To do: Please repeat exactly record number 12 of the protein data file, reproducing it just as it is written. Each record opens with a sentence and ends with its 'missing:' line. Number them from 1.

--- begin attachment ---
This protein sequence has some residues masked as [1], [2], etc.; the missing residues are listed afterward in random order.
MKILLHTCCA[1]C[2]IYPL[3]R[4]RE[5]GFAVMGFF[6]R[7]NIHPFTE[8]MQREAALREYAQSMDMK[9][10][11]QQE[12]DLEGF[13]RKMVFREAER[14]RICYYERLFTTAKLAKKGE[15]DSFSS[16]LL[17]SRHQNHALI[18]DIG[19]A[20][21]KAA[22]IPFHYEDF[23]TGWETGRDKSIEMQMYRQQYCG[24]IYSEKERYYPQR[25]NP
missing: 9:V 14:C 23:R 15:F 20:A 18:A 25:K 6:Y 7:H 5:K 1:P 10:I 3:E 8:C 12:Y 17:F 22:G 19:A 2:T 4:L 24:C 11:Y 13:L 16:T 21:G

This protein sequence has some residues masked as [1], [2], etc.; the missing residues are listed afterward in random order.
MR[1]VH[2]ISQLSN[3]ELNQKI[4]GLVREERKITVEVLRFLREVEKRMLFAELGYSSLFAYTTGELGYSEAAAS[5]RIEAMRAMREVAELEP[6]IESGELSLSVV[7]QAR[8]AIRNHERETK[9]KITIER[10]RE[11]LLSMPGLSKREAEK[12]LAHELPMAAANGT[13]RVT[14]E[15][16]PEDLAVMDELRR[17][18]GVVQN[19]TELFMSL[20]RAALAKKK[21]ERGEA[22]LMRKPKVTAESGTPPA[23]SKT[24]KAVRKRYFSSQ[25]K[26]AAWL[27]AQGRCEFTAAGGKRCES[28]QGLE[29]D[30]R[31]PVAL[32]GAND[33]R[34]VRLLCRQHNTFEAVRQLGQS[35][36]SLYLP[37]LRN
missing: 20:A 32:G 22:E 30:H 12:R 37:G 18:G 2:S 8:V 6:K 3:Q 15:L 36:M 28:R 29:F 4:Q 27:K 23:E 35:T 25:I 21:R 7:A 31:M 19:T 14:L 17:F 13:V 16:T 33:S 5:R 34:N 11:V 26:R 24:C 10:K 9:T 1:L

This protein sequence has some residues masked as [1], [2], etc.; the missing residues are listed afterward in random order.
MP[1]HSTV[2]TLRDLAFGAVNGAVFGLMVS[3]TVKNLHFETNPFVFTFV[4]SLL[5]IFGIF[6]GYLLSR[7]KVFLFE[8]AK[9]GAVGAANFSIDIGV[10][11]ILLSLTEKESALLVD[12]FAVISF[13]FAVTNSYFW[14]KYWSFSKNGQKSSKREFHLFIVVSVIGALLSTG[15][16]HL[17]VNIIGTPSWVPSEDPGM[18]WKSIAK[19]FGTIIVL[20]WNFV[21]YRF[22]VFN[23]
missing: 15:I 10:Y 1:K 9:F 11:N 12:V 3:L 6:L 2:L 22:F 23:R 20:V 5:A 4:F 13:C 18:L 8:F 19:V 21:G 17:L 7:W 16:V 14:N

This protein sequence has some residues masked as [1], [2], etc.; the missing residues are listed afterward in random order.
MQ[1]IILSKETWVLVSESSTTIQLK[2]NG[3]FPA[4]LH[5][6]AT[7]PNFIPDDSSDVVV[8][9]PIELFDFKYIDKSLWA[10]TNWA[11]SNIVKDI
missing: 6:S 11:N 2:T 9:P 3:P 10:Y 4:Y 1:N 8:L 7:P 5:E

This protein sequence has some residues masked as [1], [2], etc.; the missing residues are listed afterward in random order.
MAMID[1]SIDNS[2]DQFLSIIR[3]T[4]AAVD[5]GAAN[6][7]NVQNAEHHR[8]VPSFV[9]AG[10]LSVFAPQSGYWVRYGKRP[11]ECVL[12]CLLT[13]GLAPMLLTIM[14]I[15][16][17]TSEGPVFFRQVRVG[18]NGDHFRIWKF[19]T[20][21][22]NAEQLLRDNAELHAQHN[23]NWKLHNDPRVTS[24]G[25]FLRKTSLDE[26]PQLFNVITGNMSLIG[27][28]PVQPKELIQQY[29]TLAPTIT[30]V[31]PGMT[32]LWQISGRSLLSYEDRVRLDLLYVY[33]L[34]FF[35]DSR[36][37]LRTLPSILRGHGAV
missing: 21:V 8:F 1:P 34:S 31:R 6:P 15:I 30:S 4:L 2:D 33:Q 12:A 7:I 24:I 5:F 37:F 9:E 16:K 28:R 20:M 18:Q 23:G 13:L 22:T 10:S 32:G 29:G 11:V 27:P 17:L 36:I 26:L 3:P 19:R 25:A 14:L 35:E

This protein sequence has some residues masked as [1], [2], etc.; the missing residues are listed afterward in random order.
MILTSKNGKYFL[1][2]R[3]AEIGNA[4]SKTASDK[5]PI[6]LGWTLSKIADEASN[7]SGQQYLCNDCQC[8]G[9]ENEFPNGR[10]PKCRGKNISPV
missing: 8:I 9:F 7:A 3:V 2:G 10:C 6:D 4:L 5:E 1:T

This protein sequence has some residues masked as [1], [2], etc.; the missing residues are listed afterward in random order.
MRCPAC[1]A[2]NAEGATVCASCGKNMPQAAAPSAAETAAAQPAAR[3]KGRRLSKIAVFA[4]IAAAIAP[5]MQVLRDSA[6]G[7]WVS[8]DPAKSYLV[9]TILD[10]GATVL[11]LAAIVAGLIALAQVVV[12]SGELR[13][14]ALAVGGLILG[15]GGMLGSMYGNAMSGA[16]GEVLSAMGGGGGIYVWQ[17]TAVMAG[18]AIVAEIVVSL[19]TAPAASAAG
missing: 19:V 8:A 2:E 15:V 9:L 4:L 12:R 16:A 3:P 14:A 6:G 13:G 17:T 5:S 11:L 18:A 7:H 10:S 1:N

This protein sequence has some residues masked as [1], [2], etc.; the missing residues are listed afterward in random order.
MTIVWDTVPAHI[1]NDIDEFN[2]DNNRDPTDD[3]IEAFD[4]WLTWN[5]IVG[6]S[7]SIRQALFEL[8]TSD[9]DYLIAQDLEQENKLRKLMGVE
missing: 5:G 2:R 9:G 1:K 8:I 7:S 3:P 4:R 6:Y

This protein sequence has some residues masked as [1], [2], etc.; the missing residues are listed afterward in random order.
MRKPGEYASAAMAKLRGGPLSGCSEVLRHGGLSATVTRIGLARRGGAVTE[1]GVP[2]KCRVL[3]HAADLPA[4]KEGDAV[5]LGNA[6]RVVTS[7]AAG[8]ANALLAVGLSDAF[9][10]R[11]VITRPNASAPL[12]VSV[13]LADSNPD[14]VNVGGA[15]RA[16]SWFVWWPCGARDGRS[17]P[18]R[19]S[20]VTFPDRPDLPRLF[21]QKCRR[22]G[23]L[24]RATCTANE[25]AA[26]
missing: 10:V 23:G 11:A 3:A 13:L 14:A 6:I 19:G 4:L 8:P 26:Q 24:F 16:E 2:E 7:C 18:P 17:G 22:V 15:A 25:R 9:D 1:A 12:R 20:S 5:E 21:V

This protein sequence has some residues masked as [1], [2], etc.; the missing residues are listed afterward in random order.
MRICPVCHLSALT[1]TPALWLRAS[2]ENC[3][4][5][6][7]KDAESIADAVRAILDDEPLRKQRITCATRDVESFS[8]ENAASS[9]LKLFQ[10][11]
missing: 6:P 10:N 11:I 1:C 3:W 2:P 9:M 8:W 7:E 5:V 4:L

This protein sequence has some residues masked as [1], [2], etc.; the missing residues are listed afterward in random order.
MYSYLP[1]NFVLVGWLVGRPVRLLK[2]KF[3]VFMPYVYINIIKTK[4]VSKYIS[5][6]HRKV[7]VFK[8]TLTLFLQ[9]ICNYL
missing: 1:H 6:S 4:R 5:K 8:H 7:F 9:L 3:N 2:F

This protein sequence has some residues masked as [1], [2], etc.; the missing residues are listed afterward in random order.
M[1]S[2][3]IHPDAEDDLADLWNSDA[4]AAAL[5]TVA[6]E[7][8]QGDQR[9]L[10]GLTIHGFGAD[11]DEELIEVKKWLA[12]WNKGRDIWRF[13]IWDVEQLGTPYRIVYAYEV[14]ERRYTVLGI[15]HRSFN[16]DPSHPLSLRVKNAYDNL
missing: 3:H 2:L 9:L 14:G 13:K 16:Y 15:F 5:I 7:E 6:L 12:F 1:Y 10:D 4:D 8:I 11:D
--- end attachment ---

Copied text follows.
This protein sequence has some residues masked as [1], [2], etc.; the missing residues are listed afterward in random order.
M[1]S[2][3]IHPDAEDDLADLWNSDA[4]AAAL[5]TVA[6]E[7][8]QGDQR[9]L[10]GLTIHGFGAD[11]DEELIEVKKWLA[12]WNKGRDIWRF[13]IWDVEQLGTPYRIVYAYEV[14]ERRYTVLGI[15]HRSFN[16]DPSHPLSLRVKNAYDNL
missing: 3:H 2:L 9:L 14:G 13:K 16:Y 15:F 5:I 7:E 6:L 12:F 1:Y 10:D 4:D 8:I 11:D